Neurology® 2018;90:139. doi:10.1212/WNL.0000000000004841

Listen above to Dr. Louie read this poem. 

 

 

 Looking for a Speaker?

See what LeadingAge has to say about Lori La Bey.

 “Feedback from the conference planning committee and our leadership team was extremely positive. 

Many attendees commented that she was one of the best speakers they had heard.” 

Pat Sylvia, Director of Education & Member Development LeadingAge Washington

For More Testimonials

Meet Lori La Bey in March

Click Below to Download the Tips

Push Research Forward – Join the A-List

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Dementia Poem – A ROSE IN THE SNOW

 

Another Gorgeous Poem About Dementia

By One Of Our Members

If you have something you would like to share contact us!

 A ROSE IN THE SNOW

Author – Alana LeClaire

 

His dazed, tired eyes were far away

in deep blue oceans where he once played

But the little girl beside him prays

that one day he will remember her name.

It seemed more certain for a rose

to bloom in ice cold winter snow

than for grandfather to recall the name

of a little girl who waits in faith.

We were all casting her hope away,

trying to help her “cope,”

to ease the pain of a little girl

who longs for a rose in the snow.

Then, one night, grandfather sat next to a window

that displayed a crescent moon.

He turned away his face from it

to look across the room.

He smiled at her,

She ran to him,

He gently caressed her face.

Then, he leaned over and in her ear

He slowly whispered her name.

Her smile was such

that its radiance

could now outshine the moon…

And somewhere on Earth,

on a snow-filled mountain,

a rose emerged in bloom.

 

Dementia Cruise of Compassion & Camaraderie

We are honored by your response to our offering of the Dementia Friendly Symposium and Cruise and we are encouraging people to book their cabins before we are sold out!

For more details on the symposium and cruise go to https://alzheimersspeaks.com/cruise-with-us

Click here for the Symposium Program

Kathy Shoaf the travel agent handling the symposium and cruise can be reached at: 219-608-2002 or email her at Kathy.Shoaf@CruisePlanners.com

 

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I Don’t Endorse Products and Services Often,

But I Love This Company!

Arthur’s Residential Care has sponsored and supported the Memory Cafe Concept from the beginning I brought it to the United States.  The minute I suggested they become involved in launching one they jumped with both feet in the water and have never looked back. ACR not only graciously gave us space for meetings, but provided treats and additional facilitators as our one group expanded to three.  They have been so progressive in staff dementia training and creating moments of joy for both their residents and their families; which I must admit brings a smile to my face and a warmth to my heat every time.  I am so blessed to witness their work.  Kudos Arthur’s Residential Care!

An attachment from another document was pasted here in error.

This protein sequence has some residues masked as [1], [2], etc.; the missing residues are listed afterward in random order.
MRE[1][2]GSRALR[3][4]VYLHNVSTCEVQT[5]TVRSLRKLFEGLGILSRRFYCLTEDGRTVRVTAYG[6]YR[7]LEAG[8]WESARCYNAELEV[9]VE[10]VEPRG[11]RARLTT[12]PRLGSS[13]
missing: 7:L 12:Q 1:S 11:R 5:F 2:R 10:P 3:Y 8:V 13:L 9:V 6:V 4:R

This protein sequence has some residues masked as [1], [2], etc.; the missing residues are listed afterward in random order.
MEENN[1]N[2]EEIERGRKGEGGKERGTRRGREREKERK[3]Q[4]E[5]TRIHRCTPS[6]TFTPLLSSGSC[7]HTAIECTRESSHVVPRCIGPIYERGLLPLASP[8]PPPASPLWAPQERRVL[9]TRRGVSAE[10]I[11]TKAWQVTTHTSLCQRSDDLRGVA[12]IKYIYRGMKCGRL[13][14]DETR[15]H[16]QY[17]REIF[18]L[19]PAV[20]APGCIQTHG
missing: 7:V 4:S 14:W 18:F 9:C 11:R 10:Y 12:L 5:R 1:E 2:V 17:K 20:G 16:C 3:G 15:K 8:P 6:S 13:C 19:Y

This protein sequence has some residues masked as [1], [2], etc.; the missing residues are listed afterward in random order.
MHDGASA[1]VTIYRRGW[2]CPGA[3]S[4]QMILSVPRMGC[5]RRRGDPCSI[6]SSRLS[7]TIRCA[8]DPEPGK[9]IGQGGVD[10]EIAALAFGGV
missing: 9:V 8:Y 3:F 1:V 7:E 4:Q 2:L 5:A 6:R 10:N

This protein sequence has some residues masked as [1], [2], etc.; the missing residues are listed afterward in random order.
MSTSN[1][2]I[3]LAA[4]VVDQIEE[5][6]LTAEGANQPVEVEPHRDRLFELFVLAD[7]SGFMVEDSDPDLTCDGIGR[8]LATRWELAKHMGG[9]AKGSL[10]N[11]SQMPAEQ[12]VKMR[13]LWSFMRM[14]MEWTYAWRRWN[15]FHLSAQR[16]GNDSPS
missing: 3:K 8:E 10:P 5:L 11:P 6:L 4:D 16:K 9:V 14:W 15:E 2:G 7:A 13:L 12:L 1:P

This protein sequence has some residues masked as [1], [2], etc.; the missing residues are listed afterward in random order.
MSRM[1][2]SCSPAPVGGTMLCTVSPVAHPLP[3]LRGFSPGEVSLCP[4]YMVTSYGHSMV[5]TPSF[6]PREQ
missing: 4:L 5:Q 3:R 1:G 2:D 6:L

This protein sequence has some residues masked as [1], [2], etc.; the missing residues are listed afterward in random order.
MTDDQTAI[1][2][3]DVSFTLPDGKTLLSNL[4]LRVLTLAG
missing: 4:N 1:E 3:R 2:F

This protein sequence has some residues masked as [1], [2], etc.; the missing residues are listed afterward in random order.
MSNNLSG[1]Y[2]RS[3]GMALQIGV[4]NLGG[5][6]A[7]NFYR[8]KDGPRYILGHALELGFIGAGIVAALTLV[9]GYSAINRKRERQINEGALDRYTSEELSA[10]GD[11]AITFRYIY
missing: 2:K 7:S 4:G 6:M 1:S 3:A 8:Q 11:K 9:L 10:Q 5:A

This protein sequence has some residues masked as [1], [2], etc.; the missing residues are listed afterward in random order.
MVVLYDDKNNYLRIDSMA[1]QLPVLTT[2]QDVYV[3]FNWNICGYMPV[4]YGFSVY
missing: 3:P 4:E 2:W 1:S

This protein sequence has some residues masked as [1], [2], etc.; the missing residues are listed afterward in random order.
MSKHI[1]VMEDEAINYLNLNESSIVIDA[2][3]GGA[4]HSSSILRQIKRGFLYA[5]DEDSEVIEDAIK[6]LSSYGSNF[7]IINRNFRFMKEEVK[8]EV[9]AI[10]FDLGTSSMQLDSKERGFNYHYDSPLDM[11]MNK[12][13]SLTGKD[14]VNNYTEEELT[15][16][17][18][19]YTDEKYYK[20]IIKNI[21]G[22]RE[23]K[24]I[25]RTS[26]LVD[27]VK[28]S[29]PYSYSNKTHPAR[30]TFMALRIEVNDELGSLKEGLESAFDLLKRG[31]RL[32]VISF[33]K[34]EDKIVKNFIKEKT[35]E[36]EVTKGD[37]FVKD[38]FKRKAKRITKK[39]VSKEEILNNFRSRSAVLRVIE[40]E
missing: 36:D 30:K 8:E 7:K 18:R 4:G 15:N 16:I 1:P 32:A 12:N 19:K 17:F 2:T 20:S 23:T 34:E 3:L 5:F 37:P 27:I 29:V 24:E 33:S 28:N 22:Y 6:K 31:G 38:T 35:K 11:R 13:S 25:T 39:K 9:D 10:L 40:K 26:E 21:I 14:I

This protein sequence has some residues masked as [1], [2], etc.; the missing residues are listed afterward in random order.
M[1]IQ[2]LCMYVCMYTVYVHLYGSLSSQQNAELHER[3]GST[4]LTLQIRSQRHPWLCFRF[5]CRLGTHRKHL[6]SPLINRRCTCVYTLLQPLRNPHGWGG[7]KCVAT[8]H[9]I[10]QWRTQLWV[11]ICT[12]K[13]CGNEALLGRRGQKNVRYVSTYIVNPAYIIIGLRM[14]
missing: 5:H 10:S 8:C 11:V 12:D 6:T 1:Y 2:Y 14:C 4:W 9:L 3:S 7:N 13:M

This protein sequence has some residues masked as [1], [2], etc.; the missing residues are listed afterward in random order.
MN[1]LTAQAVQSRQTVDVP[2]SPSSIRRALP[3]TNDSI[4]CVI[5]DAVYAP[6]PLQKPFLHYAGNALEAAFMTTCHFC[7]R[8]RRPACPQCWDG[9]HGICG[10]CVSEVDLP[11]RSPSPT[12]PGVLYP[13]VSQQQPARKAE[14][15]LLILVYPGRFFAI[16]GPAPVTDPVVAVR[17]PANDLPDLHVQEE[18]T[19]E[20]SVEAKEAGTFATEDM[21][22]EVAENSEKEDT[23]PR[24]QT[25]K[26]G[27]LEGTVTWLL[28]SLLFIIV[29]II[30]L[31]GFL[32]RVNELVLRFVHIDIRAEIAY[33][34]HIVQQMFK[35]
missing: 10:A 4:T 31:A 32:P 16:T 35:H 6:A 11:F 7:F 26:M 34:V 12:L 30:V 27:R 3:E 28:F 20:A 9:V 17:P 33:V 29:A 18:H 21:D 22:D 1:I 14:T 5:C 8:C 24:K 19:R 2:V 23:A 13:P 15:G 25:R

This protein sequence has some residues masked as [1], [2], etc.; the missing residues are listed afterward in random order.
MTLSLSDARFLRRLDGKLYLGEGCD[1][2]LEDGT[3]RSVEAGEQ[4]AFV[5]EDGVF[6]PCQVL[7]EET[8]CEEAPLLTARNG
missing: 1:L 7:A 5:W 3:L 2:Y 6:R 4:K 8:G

Lori La Bey, founder of Alzheimer’s Speaks

 

Insights from Arthur’s – Here is One of Many Free Tips

Take The Survey Now and Help Define

What “Quality” Means to You and Your Family!

Open To All In The U.S.

University of Minnesota PhD candidate Heather Davila describes a survey to get input from people age 55+ family members, and professionals who work in the field of aging services about which aspects of “quality” in aging services matter most.

To take the survey go here: www.tinyurl.com/Qagesurvey

Contact: Heather Davila,

Email:  wood0132@umn.edu

Find a Memory Cafe & Get Resources

Read More to Get Resources

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An Important message from our friend Meryl Comer:

Only twice in my twenty plus years as an Alzheimer’s caregiver has a doctor ever asked whether I was doing okay. Yet my husband would have never made the clinic appointment on time if I had not gotten up extra early to bathe, dress, feed, manage his resistance and drive him there. Now here’s a chance to be heard!

Researchers from the Mayo Clinic want to learn what matters most to you when you go to the doctor with your loved one. They need volunteers for an online focus group who are current or former caregivers for a loved one with dementia.

Click here to learn more about this important Mayo Clinic caregiver study asking what matters to you when you go to the doctor with a loved one.